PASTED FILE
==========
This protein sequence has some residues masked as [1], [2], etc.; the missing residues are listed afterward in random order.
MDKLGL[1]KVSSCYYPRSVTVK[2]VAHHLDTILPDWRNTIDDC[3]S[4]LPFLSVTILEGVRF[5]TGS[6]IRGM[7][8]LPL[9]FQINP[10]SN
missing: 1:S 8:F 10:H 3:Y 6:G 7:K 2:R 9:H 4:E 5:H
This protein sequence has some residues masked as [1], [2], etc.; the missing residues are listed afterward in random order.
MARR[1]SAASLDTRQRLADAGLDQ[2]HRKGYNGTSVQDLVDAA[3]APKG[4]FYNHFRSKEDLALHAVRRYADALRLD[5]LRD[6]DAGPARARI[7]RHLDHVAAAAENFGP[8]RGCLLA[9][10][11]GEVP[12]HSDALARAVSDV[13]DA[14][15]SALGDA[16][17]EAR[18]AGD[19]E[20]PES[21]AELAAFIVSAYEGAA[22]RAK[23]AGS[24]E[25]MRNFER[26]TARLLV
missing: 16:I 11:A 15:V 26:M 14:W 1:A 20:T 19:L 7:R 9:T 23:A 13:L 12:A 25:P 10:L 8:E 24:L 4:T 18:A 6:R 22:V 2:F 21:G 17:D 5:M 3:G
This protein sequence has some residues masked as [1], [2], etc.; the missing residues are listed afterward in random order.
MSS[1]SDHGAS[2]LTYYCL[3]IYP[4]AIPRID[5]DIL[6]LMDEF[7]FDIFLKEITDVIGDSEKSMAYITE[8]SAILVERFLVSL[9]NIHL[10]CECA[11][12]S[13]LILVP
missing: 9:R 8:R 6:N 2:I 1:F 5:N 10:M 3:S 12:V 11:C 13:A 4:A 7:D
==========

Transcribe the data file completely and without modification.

This protein sequence has some residues masked as [1], [2], etc.; the missing residues are listed afterward in random order.
MDKLGL[1]KVSSCYYPRSVTVK[2]VAHHLDTILPDWRNTIDDC[3]S[4]LPFLSVTILEGVRF[5]TGS[6]IRGM[7][8]LPL[9]FQINP[10]SN
missing: 1:S 8:F 10:H 3:Y 6:G 7:K 2:R 9:H 4:E 5:H
This protein sequence has some residues masked as [1], [2], etc.; the missing residues are listed afterward in random order.
MARR[1]SAASLDTRQRLADAGLDQ[2]HRKGYNGTSVQDLVDAA[3]APKG[4]FYNHFRSKEDLALHAVRRYADALRLD[5]LRD[6]DAGPARARI[7]RHLDHVAAAAENFGP[8]RGCLLA[9][10][11]GEVP[12]HSDALARAVSDV[13]DA[14][15]SALGDA[16][17]EAR[18]AGD[19]E[20]PES[21]AELAAFIVSAYEGAA[22]RAK[23]AGS[24]E[25]MRNFER[26]TARLLV
missing: 16:I 11:A 15:V 26:M 14:W 1:A 20:T 19:L 7:R 9:T 23:A 13:L 12:A 25:P 10:L 8:E 24:L 4:T 18:A 6:R 22:V 2:F 21:G 17:D 5:M 3:G
This protein sequence has some residues masked as [1], [2], etc.; the missing residues are listed afterward in random order.
MSS[1]SDHGAS[2]LTYYCL[3]IYP[4]AIPRID[5]DIL[6]LMDEF[7]FDIFLKEITDVIGDSEKSMAYITE[8]SAILVERFLVSL[9]NIHL[10]CECA[11][12]S[13]LILVP
missing: 9:R 8:R 6:N 2:I 1:F 5:N 10:M 3:S 12:V 11:C 13:A 4:A 7:D